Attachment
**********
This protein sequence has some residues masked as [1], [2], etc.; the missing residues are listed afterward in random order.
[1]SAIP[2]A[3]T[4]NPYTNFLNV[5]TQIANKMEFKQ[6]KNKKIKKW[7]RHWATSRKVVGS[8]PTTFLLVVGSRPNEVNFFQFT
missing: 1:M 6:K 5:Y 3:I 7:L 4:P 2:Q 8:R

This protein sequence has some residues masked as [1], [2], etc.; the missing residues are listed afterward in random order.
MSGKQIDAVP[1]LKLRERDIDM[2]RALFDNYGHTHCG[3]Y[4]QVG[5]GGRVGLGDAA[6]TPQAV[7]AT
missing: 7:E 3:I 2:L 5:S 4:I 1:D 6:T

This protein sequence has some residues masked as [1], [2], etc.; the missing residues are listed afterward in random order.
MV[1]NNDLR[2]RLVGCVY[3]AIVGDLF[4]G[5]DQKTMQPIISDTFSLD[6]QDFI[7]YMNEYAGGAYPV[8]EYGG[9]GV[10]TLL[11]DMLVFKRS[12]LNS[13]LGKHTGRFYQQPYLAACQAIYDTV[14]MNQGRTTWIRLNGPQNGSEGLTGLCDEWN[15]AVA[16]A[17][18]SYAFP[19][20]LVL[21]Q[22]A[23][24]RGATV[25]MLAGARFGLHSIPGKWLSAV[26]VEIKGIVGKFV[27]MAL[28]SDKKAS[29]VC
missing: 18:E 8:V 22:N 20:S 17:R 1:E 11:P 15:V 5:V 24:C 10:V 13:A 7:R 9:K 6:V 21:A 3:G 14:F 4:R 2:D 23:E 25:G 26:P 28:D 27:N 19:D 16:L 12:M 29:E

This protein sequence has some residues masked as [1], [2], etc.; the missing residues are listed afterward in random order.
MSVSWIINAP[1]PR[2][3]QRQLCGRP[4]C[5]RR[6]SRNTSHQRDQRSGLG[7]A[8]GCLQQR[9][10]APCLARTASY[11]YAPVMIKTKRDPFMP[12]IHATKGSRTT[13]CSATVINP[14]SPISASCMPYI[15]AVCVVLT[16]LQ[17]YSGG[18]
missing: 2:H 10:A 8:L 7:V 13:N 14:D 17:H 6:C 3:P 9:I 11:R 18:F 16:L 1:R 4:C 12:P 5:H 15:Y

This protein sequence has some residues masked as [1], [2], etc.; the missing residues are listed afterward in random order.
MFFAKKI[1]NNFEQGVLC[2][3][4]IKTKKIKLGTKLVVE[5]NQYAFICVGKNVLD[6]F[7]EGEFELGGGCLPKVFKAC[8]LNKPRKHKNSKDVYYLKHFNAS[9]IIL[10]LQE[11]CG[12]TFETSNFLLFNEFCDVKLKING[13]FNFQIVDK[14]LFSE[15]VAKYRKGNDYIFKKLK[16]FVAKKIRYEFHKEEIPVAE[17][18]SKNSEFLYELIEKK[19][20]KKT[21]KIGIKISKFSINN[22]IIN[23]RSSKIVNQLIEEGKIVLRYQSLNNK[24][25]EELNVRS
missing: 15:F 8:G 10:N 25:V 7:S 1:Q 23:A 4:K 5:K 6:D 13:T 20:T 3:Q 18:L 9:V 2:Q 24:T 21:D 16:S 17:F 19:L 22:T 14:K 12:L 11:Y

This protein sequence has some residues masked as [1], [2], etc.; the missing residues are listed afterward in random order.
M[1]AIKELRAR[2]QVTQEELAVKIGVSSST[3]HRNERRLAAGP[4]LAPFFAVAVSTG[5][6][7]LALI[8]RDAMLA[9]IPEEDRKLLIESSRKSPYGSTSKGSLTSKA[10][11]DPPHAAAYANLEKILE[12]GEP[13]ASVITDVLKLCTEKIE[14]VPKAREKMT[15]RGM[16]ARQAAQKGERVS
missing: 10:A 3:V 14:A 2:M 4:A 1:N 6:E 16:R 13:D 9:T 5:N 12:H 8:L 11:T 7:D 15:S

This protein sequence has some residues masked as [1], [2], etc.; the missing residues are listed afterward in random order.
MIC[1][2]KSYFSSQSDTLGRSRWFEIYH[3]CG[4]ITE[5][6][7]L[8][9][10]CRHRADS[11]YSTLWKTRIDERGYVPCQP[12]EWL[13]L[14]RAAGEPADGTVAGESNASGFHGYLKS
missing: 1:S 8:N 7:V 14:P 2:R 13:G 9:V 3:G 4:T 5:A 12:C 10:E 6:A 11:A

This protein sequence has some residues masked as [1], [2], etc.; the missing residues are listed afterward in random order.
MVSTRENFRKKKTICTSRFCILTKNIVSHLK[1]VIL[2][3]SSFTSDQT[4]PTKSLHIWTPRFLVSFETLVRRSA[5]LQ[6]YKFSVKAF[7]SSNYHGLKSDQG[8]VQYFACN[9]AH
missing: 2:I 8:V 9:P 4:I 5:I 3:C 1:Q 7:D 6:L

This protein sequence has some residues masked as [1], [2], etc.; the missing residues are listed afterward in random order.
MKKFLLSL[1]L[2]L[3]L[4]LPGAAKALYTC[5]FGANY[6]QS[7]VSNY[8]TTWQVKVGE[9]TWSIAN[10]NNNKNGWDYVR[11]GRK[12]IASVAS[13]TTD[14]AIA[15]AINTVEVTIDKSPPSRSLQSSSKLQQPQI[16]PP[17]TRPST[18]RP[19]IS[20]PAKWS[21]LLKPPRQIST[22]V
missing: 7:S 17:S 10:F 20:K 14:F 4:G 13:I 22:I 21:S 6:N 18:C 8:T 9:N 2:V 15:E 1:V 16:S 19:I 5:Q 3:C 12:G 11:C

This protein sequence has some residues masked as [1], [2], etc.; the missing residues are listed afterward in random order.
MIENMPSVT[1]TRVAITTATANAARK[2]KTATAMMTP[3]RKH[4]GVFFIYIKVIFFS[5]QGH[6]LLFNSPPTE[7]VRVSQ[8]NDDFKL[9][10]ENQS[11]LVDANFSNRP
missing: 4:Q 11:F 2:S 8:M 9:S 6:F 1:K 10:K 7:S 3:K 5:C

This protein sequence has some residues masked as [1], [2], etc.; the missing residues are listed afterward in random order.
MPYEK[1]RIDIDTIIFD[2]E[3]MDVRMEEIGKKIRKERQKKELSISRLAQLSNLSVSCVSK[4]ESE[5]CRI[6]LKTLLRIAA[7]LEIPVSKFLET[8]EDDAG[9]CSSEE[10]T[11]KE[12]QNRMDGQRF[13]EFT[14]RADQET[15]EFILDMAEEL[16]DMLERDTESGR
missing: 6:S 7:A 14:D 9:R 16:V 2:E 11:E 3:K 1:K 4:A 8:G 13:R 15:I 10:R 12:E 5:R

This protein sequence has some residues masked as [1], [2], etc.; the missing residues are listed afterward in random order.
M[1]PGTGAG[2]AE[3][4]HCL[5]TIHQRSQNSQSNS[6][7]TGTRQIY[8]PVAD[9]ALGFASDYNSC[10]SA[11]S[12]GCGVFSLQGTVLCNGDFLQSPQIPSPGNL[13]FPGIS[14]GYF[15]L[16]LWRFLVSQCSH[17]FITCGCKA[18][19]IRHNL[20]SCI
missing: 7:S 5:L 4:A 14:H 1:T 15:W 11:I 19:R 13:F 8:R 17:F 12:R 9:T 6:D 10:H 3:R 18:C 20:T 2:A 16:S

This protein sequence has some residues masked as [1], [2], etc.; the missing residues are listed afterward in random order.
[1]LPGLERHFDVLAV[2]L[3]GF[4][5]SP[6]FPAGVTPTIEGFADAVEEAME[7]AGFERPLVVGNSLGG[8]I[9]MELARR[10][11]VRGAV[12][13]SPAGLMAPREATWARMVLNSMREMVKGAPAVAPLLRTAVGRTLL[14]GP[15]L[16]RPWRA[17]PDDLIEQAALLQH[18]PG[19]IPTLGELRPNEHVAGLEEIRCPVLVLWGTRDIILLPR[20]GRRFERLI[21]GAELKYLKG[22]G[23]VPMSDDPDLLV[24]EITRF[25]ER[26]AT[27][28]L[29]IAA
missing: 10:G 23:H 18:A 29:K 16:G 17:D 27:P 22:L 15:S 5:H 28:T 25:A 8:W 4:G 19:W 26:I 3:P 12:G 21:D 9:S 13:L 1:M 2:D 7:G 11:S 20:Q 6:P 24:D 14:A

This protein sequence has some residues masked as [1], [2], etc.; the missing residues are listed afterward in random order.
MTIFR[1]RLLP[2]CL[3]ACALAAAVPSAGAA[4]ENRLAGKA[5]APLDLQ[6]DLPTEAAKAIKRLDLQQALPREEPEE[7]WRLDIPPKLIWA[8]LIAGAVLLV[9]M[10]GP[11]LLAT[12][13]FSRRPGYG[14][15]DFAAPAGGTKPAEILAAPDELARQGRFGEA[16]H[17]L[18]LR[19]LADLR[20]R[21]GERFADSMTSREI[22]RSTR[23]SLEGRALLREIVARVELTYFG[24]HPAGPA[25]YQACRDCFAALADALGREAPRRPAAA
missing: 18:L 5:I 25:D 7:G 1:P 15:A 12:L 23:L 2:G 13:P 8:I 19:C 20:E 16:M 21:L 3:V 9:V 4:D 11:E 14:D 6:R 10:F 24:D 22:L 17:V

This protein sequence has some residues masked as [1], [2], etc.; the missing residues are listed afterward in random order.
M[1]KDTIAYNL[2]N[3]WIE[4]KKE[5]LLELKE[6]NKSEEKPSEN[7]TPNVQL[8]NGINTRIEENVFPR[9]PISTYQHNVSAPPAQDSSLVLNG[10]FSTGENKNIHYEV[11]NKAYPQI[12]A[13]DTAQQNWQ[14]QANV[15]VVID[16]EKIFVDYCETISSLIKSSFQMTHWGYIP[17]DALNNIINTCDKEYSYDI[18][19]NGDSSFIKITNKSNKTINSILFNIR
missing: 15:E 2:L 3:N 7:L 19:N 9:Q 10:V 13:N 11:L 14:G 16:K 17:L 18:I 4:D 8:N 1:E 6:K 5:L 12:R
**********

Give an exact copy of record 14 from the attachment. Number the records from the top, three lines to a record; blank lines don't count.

This protein sequence has some residues masked as [1], [2], etc.; the missing residues are listed afterward in random order.
MTIFR[1]RLLP[2]CL[3]ACALAAAVPSAGAA[4]ENRLAGKA[5]APLDLQ[6]DLPTEAAKAIKRLDLQQALPREEPEE[7]WRLDIPPKLIWA[8]LIAGAVLLV[9]M[10]GP[11]LLAT[12][13]FSRRPGYG[14][15]DFAAPAGGTKPAEILAAPDELARQGRFGEA[16]H[17]L[18]LR[19]LADLR[20]R[21]GERFADSMTSREI[22]RSTR[23]SLEGRALLREIVARVELTYFG[24]HPAGPA[25]YQACRDCFAALADALGREAPRRPAAA
missing: 18:L 5:I 25:D 7:G 1:P 15:A 12:L 23:L 2:G 13:P 8:I 19:C 20:E 16:M 21:L 3:V 9:V 4:D 11:E 14:D 6:R 10:F 24:D 22:L 17:V